The Canadian Coalition on Distracted Driving (CCDD) has today announced a National Action Plan to help combat growing rates of collisions and fatalities caused by distracted driving. According to the latest statistics across Canada, deaths caused by distracted driving has passed those caused by impaired driving.
25 per cent of all deaths on Canadian roads in 2013 were caused by distracted driving. Governments and insurance companies now view distracted driving as a major priority. To help push a consensus on how this infraction should be managed, the CCDD was formed to create the National Action Plans.
The finalized plans have been published with 15 items spread across four priority stages: The Plan contains 15 action items organized according to four priority areas: education and prevention, enforcement, data and research, and technology and industry.
"The plan was designed to harness the collective knowledge and learning that has been gained by many organizations," said Robyn Robertson, president and CEO of the Traffic Injury Research Foundation. "Transforming their experience into practical tools and resources that can be used by a much larger group of stakeholders can improve efficiency and affect outcomes on a larger scale."
To develop the plan, the CCDD considered the numerous causes of distracted driving and how drivers can be engaged to avoid driving while distracted. Among the topics researched were: driver behaviour, penalties, enforcement, education campaigns, devices and in-vehicle technologies, emergency medical care, auto insurance, the transportation industry and automated vehicles.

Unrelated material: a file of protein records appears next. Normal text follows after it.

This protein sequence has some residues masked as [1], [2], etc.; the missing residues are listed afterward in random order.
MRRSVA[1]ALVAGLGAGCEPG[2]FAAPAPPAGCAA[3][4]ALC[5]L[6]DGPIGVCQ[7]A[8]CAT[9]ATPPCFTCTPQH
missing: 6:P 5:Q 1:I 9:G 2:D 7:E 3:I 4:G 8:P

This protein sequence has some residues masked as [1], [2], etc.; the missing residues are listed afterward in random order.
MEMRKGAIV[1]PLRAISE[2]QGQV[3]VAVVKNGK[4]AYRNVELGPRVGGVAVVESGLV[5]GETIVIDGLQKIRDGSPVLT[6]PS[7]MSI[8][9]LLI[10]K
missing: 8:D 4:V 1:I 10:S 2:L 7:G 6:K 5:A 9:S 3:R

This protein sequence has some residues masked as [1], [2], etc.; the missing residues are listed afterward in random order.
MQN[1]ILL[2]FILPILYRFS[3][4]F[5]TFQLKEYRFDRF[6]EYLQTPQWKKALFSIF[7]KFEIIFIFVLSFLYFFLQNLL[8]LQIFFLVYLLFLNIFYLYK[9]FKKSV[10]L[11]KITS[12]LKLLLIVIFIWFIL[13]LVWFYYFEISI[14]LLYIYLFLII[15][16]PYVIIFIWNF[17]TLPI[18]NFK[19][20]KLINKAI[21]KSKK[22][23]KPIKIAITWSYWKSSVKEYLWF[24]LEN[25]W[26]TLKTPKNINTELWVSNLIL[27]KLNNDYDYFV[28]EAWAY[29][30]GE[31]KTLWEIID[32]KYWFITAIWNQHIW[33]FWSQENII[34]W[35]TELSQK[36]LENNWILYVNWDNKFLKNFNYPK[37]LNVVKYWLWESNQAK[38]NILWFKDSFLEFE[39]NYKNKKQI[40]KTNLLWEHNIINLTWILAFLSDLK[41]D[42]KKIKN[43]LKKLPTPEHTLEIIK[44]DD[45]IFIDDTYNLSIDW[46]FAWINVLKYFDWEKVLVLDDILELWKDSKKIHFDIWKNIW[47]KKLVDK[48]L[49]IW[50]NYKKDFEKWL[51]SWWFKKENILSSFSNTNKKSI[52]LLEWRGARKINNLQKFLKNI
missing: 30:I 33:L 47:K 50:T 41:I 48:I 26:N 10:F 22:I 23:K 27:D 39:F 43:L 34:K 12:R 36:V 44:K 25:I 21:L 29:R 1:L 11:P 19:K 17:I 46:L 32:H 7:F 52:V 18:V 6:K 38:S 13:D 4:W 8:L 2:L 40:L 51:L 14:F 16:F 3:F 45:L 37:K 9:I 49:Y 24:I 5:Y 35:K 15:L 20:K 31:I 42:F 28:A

“The components of the plan represent the most essential activities that can support the efforts of agencies with a vested interest in the issue, and help them meet their objectives more efficiently and effectively. In the coming months, the CCDD will produce the series of tools contained in the Plan, and convene discussions in key sectors to help agencies amplify efforts to reduce distracted driving.”
The CCDD is a first of its kind initiative in Canada. It was formed in collaboration between the Traffic Injury Research Foundation (TIRF), Drop it and Drive, and The Co-operators.
"As the insurer of more than a million vehicles throughout Canada, we see first-hand the toll of distracted driving and we are committed to taking action to address this problem," said Rob Wesseling, president and CEO of The Co-operators. "That's why we partnered with the Traffic Injury Research Foundation and worked as part of the CCDD to develop this set of practical recommendations to reduce the incidence of distracted driving and make our roads safer for everyone."